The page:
Much of the evidence supporting a role for autophagy in neurodegeneration comes from the field of Huntington’s disease. Prof Simondsen explained how a particular mutated protein – called huntingdin – accumulates in the dying neurones and is a classic pathological hallmark of the disease. She demonstrated that autophagy normally plays a central role in the disposal of damaged huntingdin, but the system simply cannot cope with the amount of damaged protein, which starts to accumulate and literally ‘gunge up’ the cell. However, by stimulating the manufacture of additional autophagy machinery, the amount of aggregated protein can be reduced, helping to protect the neurones. This has so far only been shown in simple lab models of Huntington’s disease, but the encouraging results mean that further development to try and develop a treatment is underway.

So, could a similar approach be useful in other neurodegenerative diseases such as MND? Certainly, for some types of MND, such as those linked to a rare gene mutation called CHMP2B, it appears that a component of the autophagic machinery is impaired, which leads to protein build-up in cell models.

Dr Eiichi Tokada (Umea University, Sweden) provided further evidence that autophagy plays a role in disease progression in the SOD1 form of MND. By switching off a crucial component of the autophagy machinery, the disease progression in SOD1 mice was accelerated and their lifespan shortened. In addition, when he examined the spinal cords of the mice, he saw an increased presence of the characteristic SOD1 protein aggregates – a pathological hallmark of the disease.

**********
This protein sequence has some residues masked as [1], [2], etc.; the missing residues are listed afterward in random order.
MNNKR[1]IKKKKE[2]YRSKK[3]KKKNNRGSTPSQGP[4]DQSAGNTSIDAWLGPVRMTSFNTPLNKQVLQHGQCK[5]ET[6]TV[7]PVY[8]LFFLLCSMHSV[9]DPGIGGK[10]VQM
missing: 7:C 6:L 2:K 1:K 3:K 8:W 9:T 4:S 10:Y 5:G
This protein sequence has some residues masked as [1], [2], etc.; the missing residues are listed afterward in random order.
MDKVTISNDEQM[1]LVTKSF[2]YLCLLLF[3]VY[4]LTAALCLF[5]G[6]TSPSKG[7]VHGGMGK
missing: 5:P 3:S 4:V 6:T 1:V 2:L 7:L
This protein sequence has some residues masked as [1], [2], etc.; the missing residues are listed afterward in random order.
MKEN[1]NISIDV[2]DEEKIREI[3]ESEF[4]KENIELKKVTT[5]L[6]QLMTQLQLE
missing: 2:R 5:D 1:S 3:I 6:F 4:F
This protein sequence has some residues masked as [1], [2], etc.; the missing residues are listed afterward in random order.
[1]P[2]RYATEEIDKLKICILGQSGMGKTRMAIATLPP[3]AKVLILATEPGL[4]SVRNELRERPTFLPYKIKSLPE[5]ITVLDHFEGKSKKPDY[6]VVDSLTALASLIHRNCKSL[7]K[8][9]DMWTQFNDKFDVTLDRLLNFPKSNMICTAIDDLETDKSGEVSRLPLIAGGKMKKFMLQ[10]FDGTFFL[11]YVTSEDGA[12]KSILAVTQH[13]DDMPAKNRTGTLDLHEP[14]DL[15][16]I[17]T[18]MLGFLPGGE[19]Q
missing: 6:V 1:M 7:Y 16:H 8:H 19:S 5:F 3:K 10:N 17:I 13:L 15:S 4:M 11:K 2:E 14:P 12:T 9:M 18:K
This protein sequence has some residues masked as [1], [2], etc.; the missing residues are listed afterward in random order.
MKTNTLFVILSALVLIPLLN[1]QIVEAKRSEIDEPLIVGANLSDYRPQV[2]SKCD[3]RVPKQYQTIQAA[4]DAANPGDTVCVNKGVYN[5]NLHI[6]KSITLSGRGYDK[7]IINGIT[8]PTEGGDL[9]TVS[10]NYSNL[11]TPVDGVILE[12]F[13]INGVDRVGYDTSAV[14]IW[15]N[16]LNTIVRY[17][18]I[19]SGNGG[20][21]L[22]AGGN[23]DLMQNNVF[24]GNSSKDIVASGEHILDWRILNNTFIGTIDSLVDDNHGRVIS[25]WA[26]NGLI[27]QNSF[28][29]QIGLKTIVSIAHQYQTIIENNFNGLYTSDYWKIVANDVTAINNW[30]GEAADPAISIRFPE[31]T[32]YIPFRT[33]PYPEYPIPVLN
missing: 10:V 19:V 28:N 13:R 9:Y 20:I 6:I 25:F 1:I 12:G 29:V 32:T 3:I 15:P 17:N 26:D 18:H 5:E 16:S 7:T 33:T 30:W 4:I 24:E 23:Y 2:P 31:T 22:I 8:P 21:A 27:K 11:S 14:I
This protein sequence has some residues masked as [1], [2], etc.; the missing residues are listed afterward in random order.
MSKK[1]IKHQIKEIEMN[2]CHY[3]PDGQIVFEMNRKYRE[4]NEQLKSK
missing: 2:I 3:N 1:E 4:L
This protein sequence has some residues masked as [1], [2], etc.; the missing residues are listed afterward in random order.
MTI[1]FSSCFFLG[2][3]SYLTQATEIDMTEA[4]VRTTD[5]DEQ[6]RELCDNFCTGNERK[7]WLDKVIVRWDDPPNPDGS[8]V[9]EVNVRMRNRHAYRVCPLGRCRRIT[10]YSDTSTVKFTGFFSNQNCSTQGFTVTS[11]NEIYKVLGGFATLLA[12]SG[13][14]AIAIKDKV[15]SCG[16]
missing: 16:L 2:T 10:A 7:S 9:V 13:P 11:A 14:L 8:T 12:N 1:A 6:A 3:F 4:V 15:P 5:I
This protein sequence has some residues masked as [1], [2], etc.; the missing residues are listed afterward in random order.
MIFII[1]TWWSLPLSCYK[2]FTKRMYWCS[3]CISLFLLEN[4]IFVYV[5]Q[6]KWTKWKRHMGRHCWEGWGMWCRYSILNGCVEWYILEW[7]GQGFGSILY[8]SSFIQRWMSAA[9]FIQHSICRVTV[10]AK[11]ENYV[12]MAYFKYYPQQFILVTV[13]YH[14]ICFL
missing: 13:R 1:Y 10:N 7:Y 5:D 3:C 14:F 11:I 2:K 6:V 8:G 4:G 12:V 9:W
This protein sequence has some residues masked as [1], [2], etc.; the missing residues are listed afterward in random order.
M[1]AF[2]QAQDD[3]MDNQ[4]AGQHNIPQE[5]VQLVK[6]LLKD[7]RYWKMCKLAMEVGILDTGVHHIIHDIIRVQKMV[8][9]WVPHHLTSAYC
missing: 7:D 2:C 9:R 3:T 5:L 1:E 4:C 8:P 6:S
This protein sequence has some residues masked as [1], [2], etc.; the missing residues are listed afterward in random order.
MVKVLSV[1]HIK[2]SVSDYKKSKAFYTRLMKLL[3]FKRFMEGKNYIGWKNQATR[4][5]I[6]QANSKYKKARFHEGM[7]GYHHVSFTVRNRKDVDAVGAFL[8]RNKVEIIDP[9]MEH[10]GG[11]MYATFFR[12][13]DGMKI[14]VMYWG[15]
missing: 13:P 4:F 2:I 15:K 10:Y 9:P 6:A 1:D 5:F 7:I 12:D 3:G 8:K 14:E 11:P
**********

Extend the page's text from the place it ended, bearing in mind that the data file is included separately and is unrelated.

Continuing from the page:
Dr Faisal Fecto (Northwestern University, USA) provided evidence from a third genetic cause of MND. He showed how mutations in the Ubiquilin 2 gene disrupt the autophagy pathway by stopping the autophagosomes from linking up with the lysosomes.

So, it certainly seems that autophagy has a role to play in some of the rarer familial froms of MND. It remains to be seen to what extent it is involved in MND more generally, but it may mean that the potential treatment strategies being developed for Huntington’s disease may offer future opportunities for MND as well.

Our International Symposium website news stories:

International Symposium closes in Chicago

International Symposium focuses on clinical trials

International Symposium focuses on carer and family support

International Symposium begins in Chicago

Researchers unite at our International Symposium on MND

After you’ve finished reading the symposium articles that interest you, we’d be grateful if you could spare a few minutes to fill in our short online survey on our symposium reporting. Your comments really are useful and allow us to continually improve our symposium reporting. surveymonkey.com/s/alssymp